That she would tell you— open your eyes as to the kind of man I was, and so on.
Sara herself was sent to open the door, and she took them in.
Hugh had never enjoyed the open air more than during this drive.
Margaret did wait, running over the keys of the open piano meanwhile.
Thorvald strode into the open, sighted Shann, and began to run.
Make haste down, Phoebe, to be ready to open the door for Mrs Rowland.
You fight in the open and die, honored; I fight in the dark and die—dishonored.
Our doors do not open of themselves, though it be to let in the most welcome guests in the world.
Where and how Cunningham had acquired it was not open history.
He was anything but ashamed of his attachment to Margaret; but he could not open his lips upon it.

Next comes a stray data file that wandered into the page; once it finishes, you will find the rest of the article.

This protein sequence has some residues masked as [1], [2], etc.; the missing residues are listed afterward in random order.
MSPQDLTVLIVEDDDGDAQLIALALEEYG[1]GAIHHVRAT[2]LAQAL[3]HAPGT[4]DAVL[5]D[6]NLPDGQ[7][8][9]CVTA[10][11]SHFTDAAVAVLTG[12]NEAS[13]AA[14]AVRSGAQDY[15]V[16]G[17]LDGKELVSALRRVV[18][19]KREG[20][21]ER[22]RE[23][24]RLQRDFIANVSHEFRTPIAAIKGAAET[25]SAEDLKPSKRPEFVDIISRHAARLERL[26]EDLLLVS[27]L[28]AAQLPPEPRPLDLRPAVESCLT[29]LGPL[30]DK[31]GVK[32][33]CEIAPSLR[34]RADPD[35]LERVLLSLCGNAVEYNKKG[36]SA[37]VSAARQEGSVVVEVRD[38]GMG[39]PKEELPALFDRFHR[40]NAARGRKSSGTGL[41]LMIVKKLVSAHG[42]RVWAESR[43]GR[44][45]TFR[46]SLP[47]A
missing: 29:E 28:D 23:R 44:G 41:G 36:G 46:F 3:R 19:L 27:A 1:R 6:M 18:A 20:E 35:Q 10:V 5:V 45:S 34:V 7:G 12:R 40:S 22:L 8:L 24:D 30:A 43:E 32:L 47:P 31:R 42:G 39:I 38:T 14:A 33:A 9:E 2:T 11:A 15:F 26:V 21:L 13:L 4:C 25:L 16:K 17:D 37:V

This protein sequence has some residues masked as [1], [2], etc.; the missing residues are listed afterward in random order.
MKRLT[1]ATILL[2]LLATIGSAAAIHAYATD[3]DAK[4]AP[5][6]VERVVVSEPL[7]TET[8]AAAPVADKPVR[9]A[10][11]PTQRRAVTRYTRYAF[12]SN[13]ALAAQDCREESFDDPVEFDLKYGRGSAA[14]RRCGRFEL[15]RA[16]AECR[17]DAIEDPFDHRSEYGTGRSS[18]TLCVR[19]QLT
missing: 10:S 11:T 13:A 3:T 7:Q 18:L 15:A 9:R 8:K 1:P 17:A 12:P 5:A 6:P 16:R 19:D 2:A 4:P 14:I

open O.E. open "not closed down, raised up" (of doors, gates, etc.), also "uncovered, bare; plain, evident," from P.Gmc. *upana, lit. "put or set up" (cf. O.N. opinn, Swed. öppen, Dan. aaben, O.Fris. epen, O.H.G. offan "open"), from PIE *upo "up from under, over" (cf. L. sub, Gk. hypo; see sub-). Related to up, and throughout Gmc. the word has the appearance of a pp. of *up (v.), but no such verb has been found. The source of words for "open" in many I.E. languages seems to be an opposite of the word for "closed, shut" (e.g. Goth. uslukan). Of shops, etc., "available for business," it dates ... from 1824. Transf. sense of "candid" is attested from 1513. The verb was O.E. openian, but etymology suggests the adj. was older. Open up "cease to be secretive" is from 1921. The noun meaning "public knowledge" (esp. in out in the open) is attested from 1942; the sense of "an open competition" is from 1926, originally in a golf context. Open-handed "liberal, generous" is from 1601. Open door in ref. to international trading policies is attested from 1856. Open season is first recorded 1896, of game; and figuratively 1914 of persons. Open book in the fig. sense of "person easy to understand" is from 1853. Open house "hospitality for all visitors" is first recorded 1824. Open-and-shut "simple, straightforward" first recorded 1841 in New Orleans. Open marriage, one in which the partners sleep with whomever they please, is from 1972. Open road (1817, Amer.Eng.) originally meant a public one; romanticized sense of "traveling as an expression of personal freedom" first recorded 1856, in Whitman.